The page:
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“The Old City: Leviathan,” a literary video game


 Indie game experiments with world exploration and note gathering

Though incredibly short and lacking conflict, The Old City: Leviathan is an incredibly beautiful and peaceful game. Published by indie game company PostMod Softworks as an experiment, the game focuses more on exploration and reading than action and combat. What the game lacks in action, it more than makes up for in atmosphere.

The game features a stunning amount of detail. The entire plot takes place in the ruins of civilization, with hints as to what happened scattered about in various notes and books. It’s implied an apocalyptic event occurred, resulting in humans attempting to rebuild society and eventually collapsing through war and bloodshed, leaving behind corpses.

The primary protagonist is left ambiguous. Referred to occasionally as a Minotaur, or perhaps Jonah, he is the only character in the entire game. His sometimes casual, philosophical observations of his surroundings are the only company for the player as they explore the carcass of the broken world. Though he often refers to a creature called Leviathan, it is unclear whether or not Leviathan is real or a construct of the protagonist’s subconscious.

The protagonist refers to the world around him as a labyrinth, with the final destination being the belly of Leviathan. The labyrinth nature of the world and the dreamlike quality of the objects inhabiting it make the setting absolutely fascinating and worthy of exploration.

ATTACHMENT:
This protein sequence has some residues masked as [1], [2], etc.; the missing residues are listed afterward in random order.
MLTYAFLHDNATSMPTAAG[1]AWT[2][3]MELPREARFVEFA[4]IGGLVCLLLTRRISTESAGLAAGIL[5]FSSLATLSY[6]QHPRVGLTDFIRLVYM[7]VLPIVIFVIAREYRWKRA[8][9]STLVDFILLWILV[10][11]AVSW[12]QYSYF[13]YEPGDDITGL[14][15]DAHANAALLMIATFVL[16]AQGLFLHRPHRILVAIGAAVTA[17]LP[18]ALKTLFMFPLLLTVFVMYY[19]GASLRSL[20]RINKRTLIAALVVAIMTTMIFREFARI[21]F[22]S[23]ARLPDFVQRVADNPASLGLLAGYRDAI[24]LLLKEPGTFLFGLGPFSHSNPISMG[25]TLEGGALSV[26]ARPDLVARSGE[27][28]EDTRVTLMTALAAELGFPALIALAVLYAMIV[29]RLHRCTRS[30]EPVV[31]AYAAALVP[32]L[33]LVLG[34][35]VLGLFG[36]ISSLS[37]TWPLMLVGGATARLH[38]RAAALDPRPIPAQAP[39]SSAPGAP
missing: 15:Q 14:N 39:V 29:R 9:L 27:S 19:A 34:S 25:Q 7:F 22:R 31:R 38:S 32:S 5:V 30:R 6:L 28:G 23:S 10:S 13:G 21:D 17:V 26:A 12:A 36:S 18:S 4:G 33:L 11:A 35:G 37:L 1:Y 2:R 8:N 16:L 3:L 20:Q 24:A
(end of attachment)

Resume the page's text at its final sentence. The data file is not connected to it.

Objects both familiar and foreign are littered throughout the layout of the game. It can be difficult to navigate, however getting lost only results in more visually stunning landscapes. The player will explore hollowed-out warehouses, empty subway stations, old abandoned houses and grand palaces, among many other places.

It is clear from the get-go that there is something off about the player’s surroundings, though nothing truly out of the ordinary happens until later in. Certain chapters involve bizarre physics, such as floating statues and buildings or walking underwater and finding a lost city. All the while the protagonist will comment on his surroundings, often entering into lengthy monologues presumably to fill the silence.

One of the best aspects of the game is the music. At times haunting and often dreamlike in quality, the soundtrack provides the perfect ambiance for the game, which deals primarily with differentiating dreams from reality.

Though the game is certainly beautiful, it is very short and consists entirely of moving the character around, opening doors and reading various notes. There is little else to do but explore. Considering the expansiveness of the world and all of the strange things put into it, exploring is actually quite rewarding. However, to truly appreciate the game and understand what is happening in it, the player will have to read all of the notes found in the game, which is quite a lot.

Despite the game’s simple mechanics, the story is incredibly thoughtful. The entire premise is about one man coming to terms with the major ideologies of his dilapidated world and ultimately avoiding them altogether. It is the type of game that requires a lot of heavy, philosophical thinking.

The Old City: Leviathan could easily be called both a walking simulator and an existential experience. Ultimately, this game is short but intriguing and worthy of multiple plays.